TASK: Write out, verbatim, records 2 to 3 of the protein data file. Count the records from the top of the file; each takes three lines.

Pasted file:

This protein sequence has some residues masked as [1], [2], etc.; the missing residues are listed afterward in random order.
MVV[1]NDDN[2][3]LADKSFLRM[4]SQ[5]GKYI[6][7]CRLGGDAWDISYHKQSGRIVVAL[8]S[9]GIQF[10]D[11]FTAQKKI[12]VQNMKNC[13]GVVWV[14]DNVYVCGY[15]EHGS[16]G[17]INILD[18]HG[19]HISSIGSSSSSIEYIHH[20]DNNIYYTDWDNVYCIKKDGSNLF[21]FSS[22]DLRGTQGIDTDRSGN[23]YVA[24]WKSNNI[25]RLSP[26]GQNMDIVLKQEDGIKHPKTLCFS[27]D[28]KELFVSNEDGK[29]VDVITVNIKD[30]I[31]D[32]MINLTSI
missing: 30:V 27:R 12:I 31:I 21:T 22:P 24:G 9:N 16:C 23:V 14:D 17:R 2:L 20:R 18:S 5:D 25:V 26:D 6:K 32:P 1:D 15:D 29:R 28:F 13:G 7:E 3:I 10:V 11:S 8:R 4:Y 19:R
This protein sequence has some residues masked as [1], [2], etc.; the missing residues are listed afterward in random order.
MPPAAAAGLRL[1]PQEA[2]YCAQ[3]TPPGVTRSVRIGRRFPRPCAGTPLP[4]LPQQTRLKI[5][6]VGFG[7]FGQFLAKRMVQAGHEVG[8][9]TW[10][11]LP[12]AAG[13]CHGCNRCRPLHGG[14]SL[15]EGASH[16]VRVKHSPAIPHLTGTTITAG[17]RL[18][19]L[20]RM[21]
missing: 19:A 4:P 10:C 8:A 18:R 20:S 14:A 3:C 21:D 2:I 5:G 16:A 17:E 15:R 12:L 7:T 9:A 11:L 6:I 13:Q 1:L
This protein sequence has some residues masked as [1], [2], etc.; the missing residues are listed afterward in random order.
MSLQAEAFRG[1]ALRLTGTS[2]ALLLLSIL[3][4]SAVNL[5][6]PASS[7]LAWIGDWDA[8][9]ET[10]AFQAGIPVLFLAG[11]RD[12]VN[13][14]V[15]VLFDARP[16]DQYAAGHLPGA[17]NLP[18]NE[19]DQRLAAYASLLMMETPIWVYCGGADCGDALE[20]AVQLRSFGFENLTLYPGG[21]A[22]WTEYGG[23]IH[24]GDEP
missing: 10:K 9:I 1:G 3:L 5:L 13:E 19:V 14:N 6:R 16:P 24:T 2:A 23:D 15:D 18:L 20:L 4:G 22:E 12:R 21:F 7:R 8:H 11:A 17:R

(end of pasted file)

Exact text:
This protein sequence has some residues masked as [1], [2], etc.; the missing residues are listed afterward in random order.
MPPAAAAGLRL[1]PQEA[2]YCAQ[3]TPPGVTRSVRIGRRFPRPCAGTPLP[4]LPQQTRLKI[5][6]VGFG[7]FGQFLAKRMVQAGHEVG[8][9]TW[10][11]LP[12]AAG[13]CHGCNRCRPLHGG[14]SL[15]EGASH[16]VRVKHSPAIPHLTGTTITAG[17]RL[18][19]L[20]RM[21]
missing: 19:A 4:P 10:C 8:A 18:R 20:S 14:A 3:C 21:D 2:I 5:G 16:A 17:E 15:R 12:L 7:T 9:A 11:L 6:I 13:Q 1:L
This protein sequence has some residues masked as [1], [2], etc.; the missing residues are listed afterward in random order.
MSLQAEAFRG[1]ALRLTGTS[2]ALLLLSIL[3][4]SAVNL[5][6]PASS[7]LAWIGDWDA[8][9]ET[10]AFQAGIPVLFLAG[11]RD[12]VN[13][14]V[15]VLFDARP[16]DQYAAGHLPGA[17]NLP[18]NE[19]DQRLAAYASLLMMETPIWVYCGGADCGDALE[20]AVQLRSFGFENLTLYPGG[21]A[22]WTEYGG[23]IH[24]GDEP
missing: 10:K 9:I 1:G 3:L 5:L 13:E 19:V 14:N 6:R 16:P 24:T 2:A 23:D 15:D 18:L 20:L 4:G 22:E 12:R 21:F 7:R 8:H 11:A 17:R